v. (-tt-; past and past part. Shut) 1 a move (a door, window, lid, etc.) Into position to block an opening. B close or seal (a room, box, eye, etc.) By moving a door etc.
- become or be capable of being closed or sealed.
- become or make closed for trade.
- fold or contract (a book, telescope, etc.).
- (usu. Foll. By in, out) keep in or out of a room etc.
- (usu. Foll. By in) catch (a finger, dress, etc.) By shutting something on it.
- bar access to. be (or get) shut of slang be (or get) rid of. Shut down 1 stop (a factory etc.) From operating.
- (of a factory etc.) Stop operating. Shut off 1 stop the flow of (water, gas, etc.).
- separate from society etc. Shut out 1 exclude.
- screen from view.
- block from the mind. Shut up 1 close all doors and windows of.
- put (a thing) away in a box etc.
- (esp. In imper.) Colloq. Stop talking. Shut up shop close a business, shop, etc., temporarily or permanently. [old english]
—adj. - esp. Us unwell, ill.
- vomiting or likely to vomit.
- (often foll. By of) colloq. A disgusted; surfeited. B angry, esp. Because of surfeit.
- colloq. (of a joke etc.) Cruel, morbid, perverted, offensive.
- a mentally disordered. B (esp. In comb.) Pining (lovesick). —n. Colloq. Vomit. —v. (usu. Foll. By up) colloq. Vomit. take (or fall) sick colloq. Be taken ill. [old english]
wind n. Wind from the side.
- —n. - a each of the surfaces bounding an object. B vertical inner or outer surface. C such a surface as distinct from the top or bottom, front or back.
- a right or left part of a person or animal, esp. Of the torso. B left or right half or a specified part of a thing. C (often in comb.) Adjoining position (seaside; stood at my side). D direction (from all sides).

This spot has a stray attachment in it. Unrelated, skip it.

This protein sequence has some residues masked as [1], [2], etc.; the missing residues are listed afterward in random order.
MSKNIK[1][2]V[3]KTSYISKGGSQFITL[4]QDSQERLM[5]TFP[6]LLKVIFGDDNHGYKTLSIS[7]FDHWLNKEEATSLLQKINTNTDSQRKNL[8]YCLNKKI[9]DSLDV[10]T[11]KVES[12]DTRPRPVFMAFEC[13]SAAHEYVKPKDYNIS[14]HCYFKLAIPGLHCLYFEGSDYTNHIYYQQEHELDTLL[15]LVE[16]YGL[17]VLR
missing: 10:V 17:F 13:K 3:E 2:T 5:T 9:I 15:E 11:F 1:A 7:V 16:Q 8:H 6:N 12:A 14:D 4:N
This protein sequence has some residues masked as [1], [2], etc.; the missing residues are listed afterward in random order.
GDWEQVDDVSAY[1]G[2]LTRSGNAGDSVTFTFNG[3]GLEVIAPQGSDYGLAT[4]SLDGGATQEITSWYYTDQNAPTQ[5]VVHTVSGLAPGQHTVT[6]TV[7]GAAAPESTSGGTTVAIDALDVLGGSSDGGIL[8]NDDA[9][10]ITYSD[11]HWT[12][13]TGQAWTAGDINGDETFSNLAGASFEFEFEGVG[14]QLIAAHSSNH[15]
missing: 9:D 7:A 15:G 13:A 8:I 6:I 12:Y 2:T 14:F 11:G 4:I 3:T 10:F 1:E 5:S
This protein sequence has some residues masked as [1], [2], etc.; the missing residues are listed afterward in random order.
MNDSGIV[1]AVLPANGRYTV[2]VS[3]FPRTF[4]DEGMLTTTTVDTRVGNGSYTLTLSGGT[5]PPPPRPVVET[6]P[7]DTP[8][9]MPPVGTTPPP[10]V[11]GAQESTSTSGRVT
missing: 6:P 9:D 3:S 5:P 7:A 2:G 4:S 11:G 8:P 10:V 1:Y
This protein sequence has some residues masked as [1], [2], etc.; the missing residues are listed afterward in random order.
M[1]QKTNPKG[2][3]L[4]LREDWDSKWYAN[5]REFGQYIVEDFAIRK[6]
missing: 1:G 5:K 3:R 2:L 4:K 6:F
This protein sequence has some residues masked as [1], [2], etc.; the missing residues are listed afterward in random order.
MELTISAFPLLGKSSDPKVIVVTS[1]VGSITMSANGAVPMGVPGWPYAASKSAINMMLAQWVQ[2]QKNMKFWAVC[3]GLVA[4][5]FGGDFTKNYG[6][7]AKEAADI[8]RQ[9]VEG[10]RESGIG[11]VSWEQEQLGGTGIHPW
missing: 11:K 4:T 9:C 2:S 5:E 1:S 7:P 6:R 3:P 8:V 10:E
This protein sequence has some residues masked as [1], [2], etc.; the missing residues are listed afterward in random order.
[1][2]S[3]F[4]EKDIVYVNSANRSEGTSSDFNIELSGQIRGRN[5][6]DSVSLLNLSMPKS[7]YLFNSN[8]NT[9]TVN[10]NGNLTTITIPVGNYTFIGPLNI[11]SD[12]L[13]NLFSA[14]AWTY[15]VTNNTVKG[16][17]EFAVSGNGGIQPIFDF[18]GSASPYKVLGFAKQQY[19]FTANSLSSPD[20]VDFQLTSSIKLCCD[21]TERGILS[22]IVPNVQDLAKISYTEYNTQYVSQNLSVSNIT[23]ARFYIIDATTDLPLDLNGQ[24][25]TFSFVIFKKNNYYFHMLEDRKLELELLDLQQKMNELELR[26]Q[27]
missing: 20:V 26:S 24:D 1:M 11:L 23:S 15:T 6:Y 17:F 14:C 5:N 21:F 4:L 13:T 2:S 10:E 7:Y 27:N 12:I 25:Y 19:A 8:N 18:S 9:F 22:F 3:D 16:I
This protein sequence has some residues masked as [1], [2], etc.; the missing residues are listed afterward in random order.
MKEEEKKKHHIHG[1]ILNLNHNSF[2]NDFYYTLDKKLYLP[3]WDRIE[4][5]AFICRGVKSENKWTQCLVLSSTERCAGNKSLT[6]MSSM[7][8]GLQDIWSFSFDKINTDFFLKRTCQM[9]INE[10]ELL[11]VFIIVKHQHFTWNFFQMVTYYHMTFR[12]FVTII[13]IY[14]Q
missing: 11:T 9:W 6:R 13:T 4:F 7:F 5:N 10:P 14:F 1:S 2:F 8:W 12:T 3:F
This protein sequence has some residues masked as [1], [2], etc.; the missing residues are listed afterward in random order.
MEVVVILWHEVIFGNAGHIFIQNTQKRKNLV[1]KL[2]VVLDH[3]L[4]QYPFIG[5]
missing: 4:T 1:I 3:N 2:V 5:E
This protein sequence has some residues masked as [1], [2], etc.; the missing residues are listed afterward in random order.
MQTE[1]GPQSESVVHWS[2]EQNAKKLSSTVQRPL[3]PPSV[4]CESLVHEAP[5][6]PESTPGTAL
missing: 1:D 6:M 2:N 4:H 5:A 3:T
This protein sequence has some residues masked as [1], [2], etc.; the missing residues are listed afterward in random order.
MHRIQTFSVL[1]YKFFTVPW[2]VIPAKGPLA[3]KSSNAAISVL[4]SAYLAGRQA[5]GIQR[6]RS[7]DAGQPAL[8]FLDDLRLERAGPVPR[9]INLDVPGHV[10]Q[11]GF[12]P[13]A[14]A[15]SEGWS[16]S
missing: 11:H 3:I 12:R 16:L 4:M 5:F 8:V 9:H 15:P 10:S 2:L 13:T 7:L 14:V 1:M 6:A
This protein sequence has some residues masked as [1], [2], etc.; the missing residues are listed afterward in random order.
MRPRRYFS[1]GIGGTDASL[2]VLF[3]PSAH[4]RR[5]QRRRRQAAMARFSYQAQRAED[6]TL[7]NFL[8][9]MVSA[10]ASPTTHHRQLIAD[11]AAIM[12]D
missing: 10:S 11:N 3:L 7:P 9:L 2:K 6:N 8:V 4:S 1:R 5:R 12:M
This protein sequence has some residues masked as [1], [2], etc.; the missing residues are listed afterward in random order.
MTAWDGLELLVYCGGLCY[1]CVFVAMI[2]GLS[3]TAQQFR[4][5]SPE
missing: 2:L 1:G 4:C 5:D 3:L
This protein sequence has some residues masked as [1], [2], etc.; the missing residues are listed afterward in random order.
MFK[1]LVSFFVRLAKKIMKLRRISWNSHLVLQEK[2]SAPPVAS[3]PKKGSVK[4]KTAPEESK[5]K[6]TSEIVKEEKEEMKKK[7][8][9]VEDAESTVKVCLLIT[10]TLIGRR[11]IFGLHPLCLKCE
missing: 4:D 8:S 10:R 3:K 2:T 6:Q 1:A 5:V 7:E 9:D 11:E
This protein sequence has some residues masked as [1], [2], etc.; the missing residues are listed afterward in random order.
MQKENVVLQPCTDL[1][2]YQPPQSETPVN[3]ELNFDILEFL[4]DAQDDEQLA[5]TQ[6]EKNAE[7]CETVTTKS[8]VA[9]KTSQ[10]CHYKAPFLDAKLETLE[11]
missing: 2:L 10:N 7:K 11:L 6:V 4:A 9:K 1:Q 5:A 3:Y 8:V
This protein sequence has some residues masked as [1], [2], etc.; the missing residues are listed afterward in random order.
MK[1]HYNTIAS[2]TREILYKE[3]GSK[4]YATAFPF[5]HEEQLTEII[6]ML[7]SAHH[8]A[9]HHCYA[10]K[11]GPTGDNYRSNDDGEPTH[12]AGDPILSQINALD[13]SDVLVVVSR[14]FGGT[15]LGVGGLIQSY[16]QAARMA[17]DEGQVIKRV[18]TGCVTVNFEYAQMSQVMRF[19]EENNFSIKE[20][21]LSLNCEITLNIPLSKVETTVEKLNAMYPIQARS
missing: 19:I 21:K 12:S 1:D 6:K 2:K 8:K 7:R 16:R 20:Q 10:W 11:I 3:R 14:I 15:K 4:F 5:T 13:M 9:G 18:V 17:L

- a either surface of a thing regarded as having two surfaces. B writing filling one side of a sheet of paper.
- aspect of a question, character, etc. (look on the bright side).
- a each of two competing groups in war, politics, games, etc. B cause etc. Regarded as being in conflict with another.
- a part or region near the edge. B (attrib.) Subordinate, peripheral, or detached part (side-road; side-table).
- colloq. Television channel.
- each of the bounding lines of a plane rectilinear figure.
- position nearer or farther than, or right or left of, a given dividing line. 10 line of descent through one parent. 11 (in full side spin) spin given to a billiard-ball etc. By hitting it on one side. 12 slang cheek; pretensions (has no side about him). —v. (-ding) (usu. Foll. By with) take part or be on the same side. by the side of 1 close to.
- compared with. Let the side down embarrass or fail one's colleagues. On one side 1 not in the main or central position.
- aside. On the … side somewhat (on the high side). On the side 1 as a sideline.
- us as a side dish. Side by side standing close together, esp. For mutual support. Take sides support one or other cause etc. [old english]
abbr. Sudden infant death syndrome; cot-death.
v. - put through a sieve.
- (usu. Foll. By from, out) separate (finer or coarser parts) from material.
- sprinkle (esp. Sugar) from a perforated container.
- examine (evidence, facts, etc.).
- (of snow, light, etc.) Fall as if from a sieve. [old english]
—v. - emit an audible breath in sadness, weariness, relief, etc.